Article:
Have you begun to think about “what’s next?” for your “retirement transition” years? What’s most important to you when you think about where to live? Some people want to “stay put,” renovating their current home to accomdate changing health needs over time and/or to use the “village model” of sharing services as you age. Other people want to downsize but stay in the same geographical area. Still others choose a new location based on factors such as climate, activities, closeness to health care facilities and/or being near friends or family.
If you plan ahead you have the opportunity to think individually about what’s most important to you and then talk with your partner about what you both want and/or talk and explore options with friends or other family members. In addition, if you know the lifestyle you want you can make better financial decisions. It takes time to work out a plan, so it’s helpful to start early.
But, don’t be dismayed if you haven’t started yet, it’s not too late to start thinking about these issues. You can expolore possibilities by talking with others, getting accurate information and using the Internet to research ideas. If finances permit you can travel and explore areas you’re considering or rent in an area ( for a few days or a few months) to see what the area is like on a day to day basis.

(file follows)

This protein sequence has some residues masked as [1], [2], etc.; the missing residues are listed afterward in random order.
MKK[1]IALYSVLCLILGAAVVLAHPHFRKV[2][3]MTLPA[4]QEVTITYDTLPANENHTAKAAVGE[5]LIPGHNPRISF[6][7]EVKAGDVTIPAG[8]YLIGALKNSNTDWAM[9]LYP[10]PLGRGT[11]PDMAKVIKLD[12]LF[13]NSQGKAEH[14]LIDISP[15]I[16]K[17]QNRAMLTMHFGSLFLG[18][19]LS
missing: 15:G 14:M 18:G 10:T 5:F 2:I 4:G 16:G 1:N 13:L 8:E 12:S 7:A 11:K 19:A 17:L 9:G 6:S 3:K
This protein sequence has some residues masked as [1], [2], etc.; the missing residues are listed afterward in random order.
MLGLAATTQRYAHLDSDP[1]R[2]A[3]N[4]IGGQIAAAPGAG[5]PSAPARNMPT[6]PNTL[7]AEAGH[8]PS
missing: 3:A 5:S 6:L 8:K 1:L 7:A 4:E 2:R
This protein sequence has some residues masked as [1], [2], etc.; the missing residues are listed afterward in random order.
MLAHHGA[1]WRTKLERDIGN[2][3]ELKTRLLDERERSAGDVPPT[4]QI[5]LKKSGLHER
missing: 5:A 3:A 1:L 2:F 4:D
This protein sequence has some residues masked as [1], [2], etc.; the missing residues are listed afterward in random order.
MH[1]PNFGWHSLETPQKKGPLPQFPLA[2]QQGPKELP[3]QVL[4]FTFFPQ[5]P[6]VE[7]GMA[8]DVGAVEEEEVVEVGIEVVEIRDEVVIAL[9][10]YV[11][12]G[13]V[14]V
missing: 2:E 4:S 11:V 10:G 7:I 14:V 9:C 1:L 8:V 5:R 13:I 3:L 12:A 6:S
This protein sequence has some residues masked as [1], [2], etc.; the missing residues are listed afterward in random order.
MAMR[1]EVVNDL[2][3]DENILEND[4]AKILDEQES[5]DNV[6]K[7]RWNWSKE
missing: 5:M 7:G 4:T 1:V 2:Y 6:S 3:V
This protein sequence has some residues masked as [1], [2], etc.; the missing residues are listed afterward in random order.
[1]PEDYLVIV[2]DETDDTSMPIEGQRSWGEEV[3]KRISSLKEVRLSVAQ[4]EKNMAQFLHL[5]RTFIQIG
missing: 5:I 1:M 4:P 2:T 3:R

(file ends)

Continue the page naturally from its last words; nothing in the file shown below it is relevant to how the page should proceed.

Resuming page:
The boomer population has many more options for living situations than our parent’s generation, and each choice offers both possibilities and challenges. Relocating and “starting over” without knowing people can feel daunting. As Ann Carrns points out in her recent NY Times article, “The Company You Keep,” one of the biggest challenges of relocating after retirment is making new acquaintances.”
To avoid this problem, some people decide to move to be near friends or relatives, or to move with their friends to a new location. Still others choose to create a “co-housing” situation or to join an already existing community. ”Co-housing” is a community designed so residents can socialize, share services and have some meals together and the “senior co-housing movement” is expanding. Other people decide that a Continuing Care Retirement Community offers the best option.
What is clear is that there is no “right way. “ We learn from positive psychology that our sense of well-being comes from a sense of connection, community and purpose and meaning thoughout our life. Each of our situations is unique and no ”one size fits all”.
I recommend Ann Carrns”s NY Times article, ”The Company You Keep. “ Learn about some of the people she talks about and their choices. I’m quoted in the article and The Couples Retirement Puzzle is mentioned. Copy and paste this link into your browser. ) http://www.nytimes.com/2011/09/16/business/retirementspecial/a-retirement-home-with-familiar-neighbors.html to read the article.